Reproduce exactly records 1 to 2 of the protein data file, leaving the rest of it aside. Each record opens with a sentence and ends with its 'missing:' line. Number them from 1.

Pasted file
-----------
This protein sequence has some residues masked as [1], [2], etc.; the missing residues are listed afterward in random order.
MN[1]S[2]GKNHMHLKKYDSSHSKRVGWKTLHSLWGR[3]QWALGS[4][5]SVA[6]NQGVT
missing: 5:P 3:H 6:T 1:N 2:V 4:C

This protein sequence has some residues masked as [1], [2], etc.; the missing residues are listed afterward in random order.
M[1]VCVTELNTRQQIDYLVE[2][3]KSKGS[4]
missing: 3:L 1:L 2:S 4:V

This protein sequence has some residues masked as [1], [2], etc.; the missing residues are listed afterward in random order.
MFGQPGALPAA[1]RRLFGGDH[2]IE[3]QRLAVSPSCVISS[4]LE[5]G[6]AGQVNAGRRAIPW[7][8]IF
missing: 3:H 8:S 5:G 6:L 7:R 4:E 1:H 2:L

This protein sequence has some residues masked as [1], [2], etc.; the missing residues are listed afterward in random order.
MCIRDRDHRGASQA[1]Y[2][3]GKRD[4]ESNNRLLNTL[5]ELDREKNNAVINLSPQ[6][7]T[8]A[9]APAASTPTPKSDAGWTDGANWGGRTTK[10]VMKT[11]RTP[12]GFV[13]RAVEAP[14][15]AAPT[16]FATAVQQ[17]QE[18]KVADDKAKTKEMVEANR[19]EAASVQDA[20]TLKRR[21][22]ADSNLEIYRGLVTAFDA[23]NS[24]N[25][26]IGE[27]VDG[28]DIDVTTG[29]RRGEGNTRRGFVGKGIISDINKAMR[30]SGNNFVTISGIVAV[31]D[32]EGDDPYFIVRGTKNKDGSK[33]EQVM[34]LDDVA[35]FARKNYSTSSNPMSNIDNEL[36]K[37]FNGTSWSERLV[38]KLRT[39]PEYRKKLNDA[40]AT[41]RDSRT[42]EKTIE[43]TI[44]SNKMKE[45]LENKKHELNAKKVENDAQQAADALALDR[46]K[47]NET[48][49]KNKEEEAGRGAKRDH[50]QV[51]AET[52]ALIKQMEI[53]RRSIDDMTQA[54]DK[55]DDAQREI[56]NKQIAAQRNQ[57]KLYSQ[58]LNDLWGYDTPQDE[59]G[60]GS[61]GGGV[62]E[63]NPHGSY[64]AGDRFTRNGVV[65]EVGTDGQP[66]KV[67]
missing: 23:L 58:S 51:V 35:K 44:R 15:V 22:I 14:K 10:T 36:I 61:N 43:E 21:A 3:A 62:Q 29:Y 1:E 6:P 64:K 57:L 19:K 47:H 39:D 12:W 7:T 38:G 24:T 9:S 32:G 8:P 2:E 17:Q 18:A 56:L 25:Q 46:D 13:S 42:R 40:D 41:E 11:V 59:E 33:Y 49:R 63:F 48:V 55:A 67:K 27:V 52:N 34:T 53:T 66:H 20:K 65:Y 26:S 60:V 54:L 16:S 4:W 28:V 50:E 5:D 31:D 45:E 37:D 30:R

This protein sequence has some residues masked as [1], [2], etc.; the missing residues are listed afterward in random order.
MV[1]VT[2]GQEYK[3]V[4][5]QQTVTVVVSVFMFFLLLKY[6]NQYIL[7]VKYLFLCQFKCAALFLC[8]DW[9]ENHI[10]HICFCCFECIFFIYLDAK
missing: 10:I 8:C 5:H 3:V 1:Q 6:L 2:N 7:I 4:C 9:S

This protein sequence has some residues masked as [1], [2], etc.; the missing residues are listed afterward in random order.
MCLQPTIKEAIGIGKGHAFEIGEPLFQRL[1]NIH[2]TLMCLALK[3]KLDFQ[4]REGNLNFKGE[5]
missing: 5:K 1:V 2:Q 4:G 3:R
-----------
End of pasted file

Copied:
This protein sequence has some residues masked as [1], [2], etc.; the missing residues are listed afterward in random order.
MN[1]S[2]GKNHMHLKKYDSSHSKRVGWKTLHSLWGR[3]QWALGS[4][5]SVA[6]NQGVT
missing: 5:P 3:H 6:T 1:N 2:V 4:C

This protein sequence has some residues masked as [1], [2], etc.; the missing residues are listed afterward in random order.
M[1]VCVTELNTRQQIDYLVE[2][3]KSKGS[4]
missing: 3:L 1:L 2:S 4:V